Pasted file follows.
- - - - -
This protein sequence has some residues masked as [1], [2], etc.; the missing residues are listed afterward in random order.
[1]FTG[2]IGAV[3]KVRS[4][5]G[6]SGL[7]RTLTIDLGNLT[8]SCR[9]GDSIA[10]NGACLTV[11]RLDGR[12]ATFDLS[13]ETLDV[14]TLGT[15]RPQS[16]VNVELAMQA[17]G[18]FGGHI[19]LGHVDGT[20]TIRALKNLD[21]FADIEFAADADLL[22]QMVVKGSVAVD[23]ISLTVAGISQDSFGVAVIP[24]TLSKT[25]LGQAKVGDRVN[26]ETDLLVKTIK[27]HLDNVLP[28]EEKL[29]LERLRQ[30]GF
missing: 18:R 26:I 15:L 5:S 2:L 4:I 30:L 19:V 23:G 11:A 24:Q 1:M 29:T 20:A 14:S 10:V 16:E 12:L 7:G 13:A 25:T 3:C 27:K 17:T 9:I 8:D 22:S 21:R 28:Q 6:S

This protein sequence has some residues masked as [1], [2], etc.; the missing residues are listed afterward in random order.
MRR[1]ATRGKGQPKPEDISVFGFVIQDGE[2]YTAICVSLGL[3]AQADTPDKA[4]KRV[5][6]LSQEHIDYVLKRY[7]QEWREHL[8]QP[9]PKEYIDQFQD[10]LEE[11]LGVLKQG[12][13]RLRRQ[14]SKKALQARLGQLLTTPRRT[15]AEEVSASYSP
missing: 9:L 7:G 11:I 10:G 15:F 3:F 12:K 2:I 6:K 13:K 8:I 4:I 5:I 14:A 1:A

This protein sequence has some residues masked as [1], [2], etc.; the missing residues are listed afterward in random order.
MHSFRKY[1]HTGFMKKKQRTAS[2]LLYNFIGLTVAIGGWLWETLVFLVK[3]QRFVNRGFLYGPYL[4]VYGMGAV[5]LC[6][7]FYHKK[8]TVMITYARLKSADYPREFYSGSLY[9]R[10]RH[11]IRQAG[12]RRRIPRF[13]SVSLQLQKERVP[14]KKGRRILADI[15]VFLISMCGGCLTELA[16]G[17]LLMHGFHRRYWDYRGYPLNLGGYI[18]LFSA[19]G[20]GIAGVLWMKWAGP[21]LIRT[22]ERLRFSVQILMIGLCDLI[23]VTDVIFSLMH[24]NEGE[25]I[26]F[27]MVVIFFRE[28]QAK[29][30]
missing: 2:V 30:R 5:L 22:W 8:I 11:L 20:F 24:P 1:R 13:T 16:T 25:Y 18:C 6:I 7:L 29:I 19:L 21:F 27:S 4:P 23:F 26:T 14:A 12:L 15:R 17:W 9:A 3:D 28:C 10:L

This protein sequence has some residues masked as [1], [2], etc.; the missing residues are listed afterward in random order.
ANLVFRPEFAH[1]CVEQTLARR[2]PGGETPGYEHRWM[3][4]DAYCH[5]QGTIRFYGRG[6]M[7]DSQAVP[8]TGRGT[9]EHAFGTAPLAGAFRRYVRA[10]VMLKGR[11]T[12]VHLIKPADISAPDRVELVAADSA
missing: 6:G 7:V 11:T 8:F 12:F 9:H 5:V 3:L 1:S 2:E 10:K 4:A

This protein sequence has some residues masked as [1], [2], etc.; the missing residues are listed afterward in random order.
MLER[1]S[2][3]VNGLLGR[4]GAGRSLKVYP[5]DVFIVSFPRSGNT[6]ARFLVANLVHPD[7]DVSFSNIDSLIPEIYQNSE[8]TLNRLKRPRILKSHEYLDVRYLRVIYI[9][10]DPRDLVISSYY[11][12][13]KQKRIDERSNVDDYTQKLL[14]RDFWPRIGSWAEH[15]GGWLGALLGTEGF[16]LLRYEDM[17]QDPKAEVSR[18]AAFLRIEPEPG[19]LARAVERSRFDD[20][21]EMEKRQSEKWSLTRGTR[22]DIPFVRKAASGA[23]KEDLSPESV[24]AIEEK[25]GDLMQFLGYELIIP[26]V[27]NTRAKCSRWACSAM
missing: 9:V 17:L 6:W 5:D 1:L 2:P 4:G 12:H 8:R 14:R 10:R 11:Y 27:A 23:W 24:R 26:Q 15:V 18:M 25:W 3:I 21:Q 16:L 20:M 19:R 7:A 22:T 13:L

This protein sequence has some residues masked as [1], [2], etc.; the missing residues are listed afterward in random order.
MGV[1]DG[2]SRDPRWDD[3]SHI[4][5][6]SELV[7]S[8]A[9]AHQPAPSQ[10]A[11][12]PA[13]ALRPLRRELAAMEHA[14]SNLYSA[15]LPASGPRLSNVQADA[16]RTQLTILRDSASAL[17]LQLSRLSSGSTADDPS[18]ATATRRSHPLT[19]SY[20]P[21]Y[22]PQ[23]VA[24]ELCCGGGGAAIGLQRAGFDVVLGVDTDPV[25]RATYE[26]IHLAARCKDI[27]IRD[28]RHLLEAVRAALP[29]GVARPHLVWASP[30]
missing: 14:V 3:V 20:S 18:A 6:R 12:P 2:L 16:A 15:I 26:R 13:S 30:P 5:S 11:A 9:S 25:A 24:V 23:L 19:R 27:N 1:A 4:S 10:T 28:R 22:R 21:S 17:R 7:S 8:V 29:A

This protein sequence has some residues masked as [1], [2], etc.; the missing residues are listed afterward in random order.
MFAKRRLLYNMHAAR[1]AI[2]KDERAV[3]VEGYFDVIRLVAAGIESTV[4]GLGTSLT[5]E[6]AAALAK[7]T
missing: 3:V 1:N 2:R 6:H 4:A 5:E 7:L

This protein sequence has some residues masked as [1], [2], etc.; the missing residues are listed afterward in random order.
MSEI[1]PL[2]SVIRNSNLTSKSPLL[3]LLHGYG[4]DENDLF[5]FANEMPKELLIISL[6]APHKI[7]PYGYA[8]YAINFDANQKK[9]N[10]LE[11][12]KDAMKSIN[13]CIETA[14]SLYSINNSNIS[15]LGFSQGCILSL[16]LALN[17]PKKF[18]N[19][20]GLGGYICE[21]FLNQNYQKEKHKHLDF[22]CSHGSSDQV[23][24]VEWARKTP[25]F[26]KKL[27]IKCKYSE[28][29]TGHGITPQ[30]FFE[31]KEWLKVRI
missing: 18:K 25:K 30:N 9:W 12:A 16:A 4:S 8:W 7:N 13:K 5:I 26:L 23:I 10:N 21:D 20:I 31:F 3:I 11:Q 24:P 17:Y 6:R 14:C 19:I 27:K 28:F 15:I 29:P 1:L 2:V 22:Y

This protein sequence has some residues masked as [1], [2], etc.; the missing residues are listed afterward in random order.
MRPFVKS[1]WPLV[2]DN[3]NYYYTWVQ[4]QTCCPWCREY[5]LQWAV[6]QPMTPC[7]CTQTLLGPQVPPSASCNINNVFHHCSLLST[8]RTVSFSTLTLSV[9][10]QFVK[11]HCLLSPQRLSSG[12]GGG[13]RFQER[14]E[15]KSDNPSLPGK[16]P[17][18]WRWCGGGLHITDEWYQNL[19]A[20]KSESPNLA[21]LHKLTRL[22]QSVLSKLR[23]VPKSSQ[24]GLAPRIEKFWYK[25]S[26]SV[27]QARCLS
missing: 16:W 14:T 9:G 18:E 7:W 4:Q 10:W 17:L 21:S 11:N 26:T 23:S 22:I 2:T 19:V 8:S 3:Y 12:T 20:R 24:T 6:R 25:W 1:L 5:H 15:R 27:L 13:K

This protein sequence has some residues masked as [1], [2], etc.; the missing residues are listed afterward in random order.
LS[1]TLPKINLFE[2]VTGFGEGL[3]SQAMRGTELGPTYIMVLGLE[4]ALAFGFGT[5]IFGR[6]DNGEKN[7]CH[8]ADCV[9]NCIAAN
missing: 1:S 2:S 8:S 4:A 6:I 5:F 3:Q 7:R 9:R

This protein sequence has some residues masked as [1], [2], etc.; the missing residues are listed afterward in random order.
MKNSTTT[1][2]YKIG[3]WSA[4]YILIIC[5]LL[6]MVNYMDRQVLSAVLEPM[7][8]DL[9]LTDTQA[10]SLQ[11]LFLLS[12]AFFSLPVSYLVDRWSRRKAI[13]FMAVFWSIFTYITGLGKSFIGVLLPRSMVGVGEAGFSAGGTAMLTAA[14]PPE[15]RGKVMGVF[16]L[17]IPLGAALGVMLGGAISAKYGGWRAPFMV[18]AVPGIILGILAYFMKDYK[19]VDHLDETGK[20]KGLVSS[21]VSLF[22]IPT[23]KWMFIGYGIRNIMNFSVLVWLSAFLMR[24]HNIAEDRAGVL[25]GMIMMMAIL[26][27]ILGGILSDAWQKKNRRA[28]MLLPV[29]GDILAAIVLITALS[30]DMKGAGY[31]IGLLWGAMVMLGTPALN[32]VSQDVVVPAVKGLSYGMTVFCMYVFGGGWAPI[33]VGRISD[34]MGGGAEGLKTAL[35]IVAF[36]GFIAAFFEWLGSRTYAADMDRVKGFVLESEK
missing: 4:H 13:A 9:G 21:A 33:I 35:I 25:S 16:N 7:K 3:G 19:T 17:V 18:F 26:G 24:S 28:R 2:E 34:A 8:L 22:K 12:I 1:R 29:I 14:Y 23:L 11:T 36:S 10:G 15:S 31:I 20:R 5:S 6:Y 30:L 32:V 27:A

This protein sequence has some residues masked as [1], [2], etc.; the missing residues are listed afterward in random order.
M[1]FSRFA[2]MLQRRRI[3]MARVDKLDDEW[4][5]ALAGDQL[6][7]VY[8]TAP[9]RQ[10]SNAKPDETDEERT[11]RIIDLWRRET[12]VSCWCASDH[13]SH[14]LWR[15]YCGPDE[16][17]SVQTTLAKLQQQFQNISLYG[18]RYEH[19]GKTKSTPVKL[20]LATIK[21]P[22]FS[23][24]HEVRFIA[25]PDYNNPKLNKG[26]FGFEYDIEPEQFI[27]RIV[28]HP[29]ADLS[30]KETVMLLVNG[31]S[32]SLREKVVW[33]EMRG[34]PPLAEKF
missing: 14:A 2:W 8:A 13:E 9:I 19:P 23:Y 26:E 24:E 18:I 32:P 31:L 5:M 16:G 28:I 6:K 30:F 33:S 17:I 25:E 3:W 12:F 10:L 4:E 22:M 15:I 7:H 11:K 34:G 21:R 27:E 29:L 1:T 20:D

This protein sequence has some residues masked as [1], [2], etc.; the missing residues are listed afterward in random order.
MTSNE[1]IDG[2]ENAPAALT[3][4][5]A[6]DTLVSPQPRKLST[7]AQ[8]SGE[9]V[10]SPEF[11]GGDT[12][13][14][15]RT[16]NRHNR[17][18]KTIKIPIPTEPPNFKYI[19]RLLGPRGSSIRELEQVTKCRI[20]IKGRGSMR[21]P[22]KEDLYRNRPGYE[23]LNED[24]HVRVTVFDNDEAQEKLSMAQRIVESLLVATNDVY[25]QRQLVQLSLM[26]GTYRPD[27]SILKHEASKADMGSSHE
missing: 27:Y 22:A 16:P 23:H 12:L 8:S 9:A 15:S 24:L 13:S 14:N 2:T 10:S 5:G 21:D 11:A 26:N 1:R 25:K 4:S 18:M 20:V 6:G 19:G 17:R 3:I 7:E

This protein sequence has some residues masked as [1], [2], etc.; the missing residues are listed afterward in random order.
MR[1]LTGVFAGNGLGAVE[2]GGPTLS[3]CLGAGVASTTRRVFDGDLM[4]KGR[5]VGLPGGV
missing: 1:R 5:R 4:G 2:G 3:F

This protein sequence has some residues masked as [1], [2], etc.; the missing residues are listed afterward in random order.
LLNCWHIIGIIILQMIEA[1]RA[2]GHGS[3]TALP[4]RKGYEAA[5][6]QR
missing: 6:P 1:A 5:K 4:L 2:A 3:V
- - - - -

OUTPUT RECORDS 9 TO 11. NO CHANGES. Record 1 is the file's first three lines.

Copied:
This protein sequence has some residues masked as [1], [2], etc.; the missing residues are listed afterward in random order.
MRPFVKS[1]WPLV[2]DN[3]NYYYTWVQ[4]QTCCPWCREY[5]LQWAV[6]QPMTPC[7]CTQTLLGPQVPPSASCNINNVFHHCSLLST[8]RTVSFSTLTLSV[9][10]QFVK[11]HCLLSPQRLSSG[12]GGG[13]RFQER[14]E[15]KSDNPSLPGK[16]P[17][18]WRWCGGGLHITDEWYQNL[19]A[20]KSESPNLA[21]LHKLTRL[22]QSVLSKLR[23]VPKSSQ[24]GLAPRIEKFWYK[25]S[26]SV[27]QARCLS
missing: 16:W 14:T 9:G 18:E 7:W 4:Q 10:W 17:L 21:S 11:N 26:T 23:S 22:I 2:T 19:V 8:S 3:Y 12:T 20:R 24:T 6:R 25:W 1:L 5:H 15:R 27:L 13:K

This protein sequence has some residues masked as [1], [2], etc.; the missing residues are listed afterward in random order.
LS[1]TLPKINLFE[2]VTGFGEGL[3]SQAMRGTELGPTYIMVLGLE[4]ALAFGFGT[5]IFGR[6]DNGEKN[7]CH[8]ADCV[9]NCIAAN
missing: 1:S 2:S 8:S 4:A 6:I 5:F 3:Q 7:R 9:R

This protein sequence has some residues masked as [1], [2], etc.; the missing residues are listed afterward in random order.
MKNSTTT[1][2]YKIG[3]WSA[4]YILIIC[5]LL[6]MVNYMDRQVLSAVLEPM[7][8]DL[9]LTDTQA[10]SLQ[11]LFLLS[12]AFFSLPVSYLVDRWSRRKAI[13]FMAVFWSIFTYITGLGKSFIGVLLPRSMVGVGEAGFSAGGTAMLTAA[14]PPE[15]RGKVMGVF[16]L[17]IPLGAALGVMLGGAISAKYGGWRAPFMV[18]AVPGIILGILAYFMKDYK[19]VDHLDETGK[20]KGLVSS[21]VSLF[22]IPT[23]KWMFIGYGIRNIMNFSVLVWLSAFLMR[24]HNIAEDRAGVL[25]GMIMMMAIL[26][27]ILGGILSDAWQKKNRRA[28]MLLPV[29]GDILAAIVLITALS[30]DMKGAGY[31]IGLLWGAMVMLGTPALN[32]VSQDVVVPAVKGLSYGMTVFCMYVFGGGWAPI[33]VGRISD[34]MGGGAEGLKTAL[35]IVAF[36]GFIAAFFEWLGSRTYAADMDRVKGFVLESEK
missing: 4:H 13:A 9:G 21:A 33:I 35:I 25:S 16:N 7:K 3:G 19:T 17:V 18:F 26:G 24:S 28:R 2:E 34:A 8:L 22:K 12:I 1:R 29:I 14:Y 23:L 11:T 36:S 10:G 15:S 31:I 20:R 5:S 6:Y 30:L 32:V 27:A